Lifting weights, going to practice, training and playing in games and matches are just some of the responsibilities of University of Indianapolis athletes. On top of those responsibilities, they are also required to keep up with their coursework. However, UIndy has some of the best academics for athletes in the country at the Division II level, according to the D2 Athletics Directors Association.

One Hundred and Sixty Three UIndy student-athletes qualified with the ADA for their Academic Achievement Award. To qualify, they had to acquire a 3.5 grade point average or higher, attend the university over the previous four semesters and had to be an active member of the team the past season, according to UIndy Athletics. 

Assistant Athletic Director for Academic Advising Travis Smith helps student-athletes meet academic requirements to stay eligible to play their sport. Coaches also help keep athletes on track, both in their respective sports and in the classroom, Smith said. 

“The coaches help communicate things to the athletes and we put out mass emails, do mass advising also with the individual advising,” Smith said. “So, we just tried to target it from different directions…. Our same goal is just always eligibility and progressing towards graduation, then actually graduating.”

Junior volleyball outside hitter Taylor Jacquay, who was one of the 163 students, said that her planner is her life and that she has to plan down to the minute because of her packed schedule. Because she is involved in activities outside of sports and academics as well, it is very essential for her to write everything down according to Jacquay.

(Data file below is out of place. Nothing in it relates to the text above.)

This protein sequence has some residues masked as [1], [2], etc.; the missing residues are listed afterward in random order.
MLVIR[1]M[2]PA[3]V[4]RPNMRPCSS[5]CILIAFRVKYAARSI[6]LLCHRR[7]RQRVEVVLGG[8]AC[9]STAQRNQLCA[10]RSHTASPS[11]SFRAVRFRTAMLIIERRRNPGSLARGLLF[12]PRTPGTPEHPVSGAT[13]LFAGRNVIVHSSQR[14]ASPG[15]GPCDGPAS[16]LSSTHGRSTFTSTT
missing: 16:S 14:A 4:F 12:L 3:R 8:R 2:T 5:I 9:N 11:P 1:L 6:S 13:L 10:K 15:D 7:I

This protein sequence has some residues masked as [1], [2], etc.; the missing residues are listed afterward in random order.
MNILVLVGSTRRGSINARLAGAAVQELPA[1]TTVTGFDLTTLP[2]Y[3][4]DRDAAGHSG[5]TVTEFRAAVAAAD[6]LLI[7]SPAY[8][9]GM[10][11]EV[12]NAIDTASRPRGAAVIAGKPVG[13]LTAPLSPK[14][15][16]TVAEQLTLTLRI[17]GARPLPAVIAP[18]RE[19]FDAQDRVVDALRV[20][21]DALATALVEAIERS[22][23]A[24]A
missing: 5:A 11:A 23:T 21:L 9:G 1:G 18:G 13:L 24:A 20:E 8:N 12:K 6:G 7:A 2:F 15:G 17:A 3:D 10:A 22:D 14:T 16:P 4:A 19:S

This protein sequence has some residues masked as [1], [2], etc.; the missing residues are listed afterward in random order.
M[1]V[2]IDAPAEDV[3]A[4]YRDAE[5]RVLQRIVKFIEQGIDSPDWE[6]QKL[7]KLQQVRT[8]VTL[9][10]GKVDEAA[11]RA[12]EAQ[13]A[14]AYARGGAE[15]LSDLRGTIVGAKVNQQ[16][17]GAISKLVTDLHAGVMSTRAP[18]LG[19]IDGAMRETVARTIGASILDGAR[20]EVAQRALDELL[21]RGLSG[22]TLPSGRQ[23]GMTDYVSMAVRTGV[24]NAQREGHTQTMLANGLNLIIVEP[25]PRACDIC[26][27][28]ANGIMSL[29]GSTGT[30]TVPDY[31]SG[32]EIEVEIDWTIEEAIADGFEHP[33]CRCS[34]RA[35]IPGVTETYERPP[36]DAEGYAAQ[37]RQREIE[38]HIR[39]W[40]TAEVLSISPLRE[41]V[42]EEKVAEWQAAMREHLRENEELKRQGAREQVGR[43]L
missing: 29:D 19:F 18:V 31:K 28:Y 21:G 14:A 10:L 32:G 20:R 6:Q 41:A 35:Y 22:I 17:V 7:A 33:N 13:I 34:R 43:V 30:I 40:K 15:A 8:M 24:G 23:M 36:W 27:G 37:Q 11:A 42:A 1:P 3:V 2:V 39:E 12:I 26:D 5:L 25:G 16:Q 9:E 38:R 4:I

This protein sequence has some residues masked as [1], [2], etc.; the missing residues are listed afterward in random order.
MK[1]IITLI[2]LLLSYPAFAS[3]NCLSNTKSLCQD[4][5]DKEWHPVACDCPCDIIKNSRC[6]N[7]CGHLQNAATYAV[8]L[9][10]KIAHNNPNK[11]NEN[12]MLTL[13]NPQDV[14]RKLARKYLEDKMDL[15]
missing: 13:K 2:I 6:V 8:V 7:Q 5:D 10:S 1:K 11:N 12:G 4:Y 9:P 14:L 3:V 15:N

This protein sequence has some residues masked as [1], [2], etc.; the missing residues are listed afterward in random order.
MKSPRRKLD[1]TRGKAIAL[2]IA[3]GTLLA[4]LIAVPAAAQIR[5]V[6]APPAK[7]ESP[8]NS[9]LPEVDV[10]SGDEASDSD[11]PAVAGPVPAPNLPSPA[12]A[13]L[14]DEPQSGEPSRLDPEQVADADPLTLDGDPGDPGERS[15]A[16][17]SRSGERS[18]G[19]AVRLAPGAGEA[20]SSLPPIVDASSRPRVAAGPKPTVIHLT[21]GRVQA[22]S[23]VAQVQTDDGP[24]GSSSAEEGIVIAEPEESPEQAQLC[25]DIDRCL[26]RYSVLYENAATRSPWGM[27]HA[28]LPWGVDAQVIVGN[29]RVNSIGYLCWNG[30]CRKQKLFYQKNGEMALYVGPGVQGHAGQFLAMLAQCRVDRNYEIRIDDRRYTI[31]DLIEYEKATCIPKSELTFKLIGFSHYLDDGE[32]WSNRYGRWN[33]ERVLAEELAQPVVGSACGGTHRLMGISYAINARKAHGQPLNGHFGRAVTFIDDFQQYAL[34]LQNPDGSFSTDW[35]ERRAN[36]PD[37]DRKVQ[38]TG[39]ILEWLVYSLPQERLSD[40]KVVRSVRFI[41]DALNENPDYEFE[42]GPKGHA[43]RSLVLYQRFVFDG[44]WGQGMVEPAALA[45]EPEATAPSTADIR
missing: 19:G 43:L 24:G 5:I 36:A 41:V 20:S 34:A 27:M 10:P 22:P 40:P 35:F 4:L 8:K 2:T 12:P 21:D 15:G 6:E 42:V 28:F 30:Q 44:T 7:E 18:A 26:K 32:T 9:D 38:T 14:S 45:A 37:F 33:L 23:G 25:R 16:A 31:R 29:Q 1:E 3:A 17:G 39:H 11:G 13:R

“I think volleyball makes me stay up on everything because we have to have a certain grade or GPA on the volleyball team,” Jacquay said. “And we have a goal for ourselves and our team and you don’t want to disappoint your team, so keeping a good grade is very important.”

Graphic by Ethan Gerling

Jacquay said it is not only the coaches helping the athletes keep up academically, but their teammates as well. They help keep each other motivated and make sure their teammates know that they can reach out if they need help, because all of them are going through or have gone through the same thing. Jacquay said what keeps her motivated along with her teammates is her fear of failure. She doesn’t want to let down her team, her parents or herself.

“We have that goal, our team sets the goal. That’s nothing to do with coaches,” Jacquay said. “We set a goal for ourselves so that we can keep up on each other and make sure we’re all meeting the goal for the GPA.” 

Senior women’s lacrosse attack Grace Gunneson said that what helps her balance the sport with her academics is simply keeping her priorities straight. She said she always tries to stay ahead of the syllabus so that she is never falling behind and is always keeping track of what  needs to be done. According to Gunneson, staying on track can be hard when the team is traveling to away games, but she focuses on prioritizing the most important items on her to-do list.

“When you have weekday games, we can sometimes miss classes, but we usually get time, whether it’s at the hotel or even on the bus to do homework. And there’s always Wi-Fi on the bus, and the coaches do a good job making sure that there’s a separate time for us to all sit down and do homework and get stuff done,” Gunneson said. “So, if you don’t prioritize what needs to get done and know what you have to do, it can be tough. But if you just keep track of your schedule and don’t procrastinate things too much it’s not a huge deal.”

Most athletes have to fulfill a certain amount of study hours that they are required to go to for their team. These help the coaches and teammates make sure that schoolwork is still being done to help maintain eligibility to play the sport, Smith said. The administration is always trying to make sure that their eligibility is on the same timeline as graduation, according to Smith.

“Our number one goal is graduation,” Smith said “We have one of the highest graduation rates in NCAA DII and we take a lot of pride in that. We don’t have people not graduate. That’s our goal is we want to obviously win and we do a lot of winning in our sports. But we don’t want to do one at the expense of the other.”